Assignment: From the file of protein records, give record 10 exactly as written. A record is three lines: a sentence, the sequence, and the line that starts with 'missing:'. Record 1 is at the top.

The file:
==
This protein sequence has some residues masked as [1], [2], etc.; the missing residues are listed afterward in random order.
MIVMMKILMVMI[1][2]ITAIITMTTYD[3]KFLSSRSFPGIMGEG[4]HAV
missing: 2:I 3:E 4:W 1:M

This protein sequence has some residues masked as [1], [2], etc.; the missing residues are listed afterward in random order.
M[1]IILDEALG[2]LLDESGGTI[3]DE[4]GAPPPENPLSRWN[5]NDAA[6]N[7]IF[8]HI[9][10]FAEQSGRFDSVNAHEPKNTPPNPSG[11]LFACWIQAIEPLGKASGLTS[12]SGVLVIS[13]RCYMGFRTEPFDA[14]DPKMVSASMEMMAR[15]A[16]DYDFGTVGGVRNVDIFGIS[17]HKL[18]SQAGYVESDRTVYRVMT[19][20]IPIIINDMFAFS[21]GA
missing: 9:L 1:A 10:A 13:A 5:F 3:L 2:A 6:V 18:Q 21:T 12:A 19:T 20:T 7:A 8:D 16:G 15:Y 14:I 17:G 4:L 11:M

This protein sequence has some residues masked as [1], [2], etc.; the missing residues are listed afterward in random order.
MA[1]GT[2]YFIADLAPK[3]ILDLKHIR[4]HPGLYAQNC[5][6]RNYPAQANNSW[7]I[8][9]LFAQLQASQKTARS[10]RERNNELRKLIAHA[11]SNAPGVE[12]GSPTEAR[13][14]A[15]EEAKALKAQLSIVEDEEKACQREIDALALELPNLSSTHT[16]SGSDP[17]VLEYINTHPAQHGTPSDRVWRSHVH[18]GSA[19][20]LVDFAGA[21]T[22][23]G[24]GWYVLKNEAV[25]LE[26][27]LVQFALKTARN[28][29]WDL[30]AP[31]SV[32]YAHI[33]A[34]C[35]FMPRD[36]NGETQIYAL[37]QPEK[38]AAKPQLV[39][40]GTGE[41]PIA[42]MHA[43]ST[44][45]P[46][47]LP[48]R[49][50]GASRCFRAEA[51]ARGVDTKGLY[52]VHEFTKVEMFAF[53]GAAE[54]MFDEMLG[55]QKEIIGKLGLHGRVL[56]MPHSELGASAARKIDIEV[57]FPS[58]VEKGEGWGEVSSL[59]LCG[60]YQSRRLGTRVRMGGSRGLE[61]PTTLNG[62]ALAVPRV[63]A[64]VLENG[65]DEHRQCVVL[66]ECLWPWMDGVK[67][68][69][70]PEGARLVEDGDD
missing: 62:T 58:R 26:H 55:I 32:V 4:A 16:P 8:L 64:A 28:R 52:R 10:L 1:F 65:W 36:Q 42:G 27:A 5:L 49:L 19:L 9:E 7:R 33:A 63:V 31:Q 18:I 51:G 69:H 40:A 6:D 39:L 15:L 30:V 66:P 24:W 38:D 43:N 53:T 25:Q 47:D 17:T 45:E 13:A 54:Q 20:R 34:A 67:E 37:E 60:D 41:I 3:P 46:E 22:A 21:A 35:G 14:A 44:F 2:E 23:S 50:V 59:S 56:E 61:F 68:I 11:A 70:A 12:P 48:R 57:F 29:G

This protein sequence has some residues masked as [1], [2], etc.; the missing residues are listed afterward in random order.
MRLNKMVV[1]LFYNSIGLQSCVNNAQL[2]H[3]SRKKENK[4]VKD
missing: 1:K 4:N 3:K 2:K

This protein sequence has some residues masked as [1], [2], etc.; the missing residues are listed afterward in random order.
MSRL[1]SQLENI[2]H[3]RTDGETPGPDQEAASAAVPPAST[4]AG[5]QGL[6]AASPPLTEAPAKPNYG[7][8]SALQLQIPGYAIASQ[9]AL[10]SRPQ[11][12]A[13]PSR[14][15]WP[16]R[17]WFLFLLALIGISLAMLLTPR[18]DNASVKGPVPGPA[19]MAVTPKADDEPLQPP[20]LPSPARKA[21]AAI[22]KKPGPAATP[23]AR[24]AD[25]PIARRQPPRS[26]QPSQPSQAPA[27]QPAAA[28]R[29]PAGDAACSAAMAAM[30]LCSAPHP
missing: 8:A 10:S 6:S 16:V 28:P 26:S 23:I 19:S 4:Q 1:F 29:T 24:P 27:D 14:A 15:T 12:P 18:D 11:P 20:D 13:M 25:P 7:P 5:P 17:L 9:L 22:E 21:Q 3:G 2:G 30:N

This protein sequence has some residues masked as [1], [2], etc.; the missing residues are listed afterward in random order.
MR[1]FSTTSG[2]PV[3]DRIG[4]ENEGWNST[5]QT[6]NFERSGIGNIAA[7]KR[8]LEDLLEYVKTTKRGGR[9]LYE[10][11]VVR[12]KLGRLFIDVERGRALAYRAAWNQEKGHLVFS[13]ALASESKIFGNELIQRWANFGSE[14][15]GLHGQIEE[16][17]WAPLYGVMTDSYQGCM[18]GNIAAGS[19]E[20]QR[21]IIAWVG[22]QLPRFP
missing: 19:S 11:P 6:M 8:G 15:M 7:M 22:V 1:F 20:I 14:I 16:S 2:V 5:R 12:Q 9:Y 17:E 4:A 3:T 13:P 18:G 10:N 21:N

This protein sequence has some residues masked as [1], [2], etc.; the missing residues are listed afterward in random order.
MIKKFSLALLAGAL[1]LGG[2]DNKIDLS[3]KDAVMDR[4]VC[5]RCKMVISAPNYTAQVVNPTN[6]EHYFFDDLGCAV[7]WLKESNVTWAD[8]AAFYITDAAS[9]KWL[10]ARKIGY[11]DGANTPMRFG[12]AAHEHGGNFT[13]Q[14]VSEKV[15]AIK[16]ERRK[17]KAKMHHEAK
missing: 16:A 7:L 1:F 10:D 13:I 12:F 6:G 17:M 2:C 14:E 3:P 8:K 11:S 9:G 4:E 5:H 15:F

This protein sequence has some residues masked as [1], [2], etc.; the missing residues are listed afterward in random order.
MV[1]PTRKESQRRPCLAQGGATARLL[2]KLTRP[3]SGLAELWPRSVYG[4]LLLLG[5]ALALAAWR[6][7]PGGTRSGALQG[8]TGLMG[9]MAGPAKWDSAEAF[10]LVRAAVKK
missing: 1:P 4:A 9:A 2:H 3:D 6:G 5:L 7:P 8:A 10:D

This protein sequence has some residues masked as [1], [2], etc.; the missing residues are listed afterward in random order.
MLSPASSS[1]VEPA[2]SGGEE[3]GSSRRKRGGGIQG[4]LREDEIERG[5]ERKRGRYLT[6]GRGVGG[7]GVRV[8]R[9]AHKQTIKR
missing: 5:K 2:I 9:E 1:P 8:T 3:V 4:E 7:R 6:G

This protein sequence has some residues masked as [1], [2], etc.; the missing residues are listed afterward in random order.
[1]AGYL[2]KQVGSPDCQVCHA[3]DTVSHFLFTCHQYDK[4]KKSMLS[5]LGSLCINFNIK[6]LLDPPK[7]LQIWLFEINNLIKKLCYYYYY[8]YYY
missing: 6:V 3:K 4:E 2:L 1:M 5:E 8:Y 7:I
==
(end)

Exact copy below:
This protein sequence has some residues masked as [1], [2], etc.; the missing residues are listed afterward in random order.
[1]AGYL[2]KQVGSPDCQVCHA[3]DTVSHFLFTCHQYDK[4]KKSMLS[5]LGSLCINFNIK[6]LLDPPK[7]LQIWLFEINNLIKKLCYYYYY[8]YYY
missing: 6:V 3:K 4:E 2:L 1:M 5:E 8:Y 7:I